Dr. Dunn gave an example in her TED Talk: In one experiment, she and her fellow researchers gave participants the choice to donate money to UNICEF or Spread the Net—two charities focused on promoting children’s health. The difference? While UNICEF is a massive global fund with many functions, Spread the Net focuses on one simple, impactful task: For every $10 donated, it sends a mosquito net to those in need to help prevent malaria in developing countries. “We saw that the more money people gave to Spread the Net, the happier they reported feeling afterward,” Dr. Dunn explained. “This suggests that just giving money to a worthwhile charity isn’t always enough. You need to be able to envision how, exactly, your dollars are going to make a difference.”
Dr. Dunn’s findings have big implications.
1. Helping others makes us happy
“Study after study shows that happiness comes from being other-oriented—feeling connected to others and doing nice things for those around us,” says Dr. Santos.
2. Feeling connected to others is powerful
“A second thing [Dr. Dunn’s] work shows is the power of connection,” says Dr. Santos. “What we get out of charity is a feeling of connection to other people. And feeling socially connected is one of the biggest predictors of happiness.”
One Today takes the guesswork out of finding causes you care about. Each day, the app highlights a nonprofit or organization and lets you make donations. The cool part? You get to see the impact your donations have through photos and videos from people on the ground working toward the cause.
Girls on the run
Girls on the Run partners with schools around the country to host extracurricular running programs. As a volunteer at a 5k, you can cheer on the kids and help make sure they finish strong.
Think of Volunteer Match as Tinder for a good cause. The site matches you with ways to get involved in your community based on your interests, skills, and time.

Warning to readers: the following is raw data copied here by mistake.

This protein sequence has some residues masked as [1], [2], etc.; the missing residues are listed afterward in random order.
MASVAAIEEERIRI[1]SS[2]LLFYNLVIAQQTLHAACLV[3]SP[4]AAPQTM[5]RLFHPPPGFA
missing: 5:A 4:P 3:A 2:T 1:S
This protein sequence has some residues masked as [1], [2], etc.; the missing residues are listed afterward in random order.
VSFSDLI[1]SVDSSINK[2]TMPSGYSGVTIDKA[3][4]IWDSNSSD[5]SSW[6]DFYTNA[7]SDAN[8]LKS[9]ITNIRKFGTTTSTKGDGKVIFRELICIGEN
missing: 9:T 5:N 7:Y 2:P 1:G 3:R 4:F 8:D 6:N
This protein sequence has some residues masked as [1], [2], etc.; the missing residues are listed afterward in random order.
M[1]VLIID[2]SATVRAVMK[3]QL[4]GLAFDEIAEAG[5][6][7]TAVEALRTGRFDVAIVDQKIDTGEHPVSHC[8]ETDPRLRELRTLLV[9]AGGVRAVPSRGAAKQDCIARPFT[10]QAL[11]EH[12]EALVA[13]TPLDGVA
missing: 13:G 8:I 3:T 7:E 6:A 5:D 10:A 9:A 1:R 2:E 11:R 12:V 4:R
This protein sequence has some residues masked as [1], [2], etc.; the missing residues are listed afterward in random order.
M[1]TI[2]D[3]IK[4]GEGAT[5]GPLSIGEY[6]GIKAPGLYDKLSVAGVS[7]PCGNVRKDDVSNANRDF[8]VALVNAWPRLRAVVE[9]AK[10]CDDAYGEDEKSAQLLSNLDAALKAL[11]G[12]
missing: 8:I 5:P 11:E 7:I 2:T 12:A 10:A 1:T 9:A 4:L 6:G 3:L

If anything will really help you feel the tangible impact of your efforts, it’s getting your hands dirty. Volunteer.gov is a database for all the volunteer opportunities with the US Forest service (think forest fire wildlife recovery).
Simple goal, big impact. DonorsChoose connects you with classrooms in need so that you can help provide school supplies.
Laurie Santos, PhD, professor of psychology, Yale University, New Haven, Connecticut.
Action for Happiness. (n.d.). Do things for others. Retrieved from https://www.actionforhappiness.org/10-keys-to-happier-living/do-things-for-others/details
Dunn, E. (2019, April). Helping others makes us happier—but it matters how we do it [Video file]. Retrieved from https://www.ted.com/talks/elizabeth_dunn_helping_others_makes_us_happier_but_it_matters_how_we_do_it#t-39445
Dunn, E. W., Aknin, L. B., & Norton, M. I. (2008, March). Spending money on others promotes happiness. Science, 319(5870), 1687–1688. doi: 10.1126/science.1150952
Jenkinson, C. E., Dickens, A. P., Jones, K., Thompson-Coon, J., et al. (2013, August 23). Is volunteering a public health intervention? A systematic review and meta-analysis of the health and survival of volunteers. BMC Public Health, 13(773). doi: 10.1186/1471-2458-13-773
Student Health 101 survey, August 2019.
Vantage Mobility. (2017, April 26). The 6 best websites and apps for volunteering. Retrieved from https://www.vantagemobility.com/blog/best-volunteer-websites-apps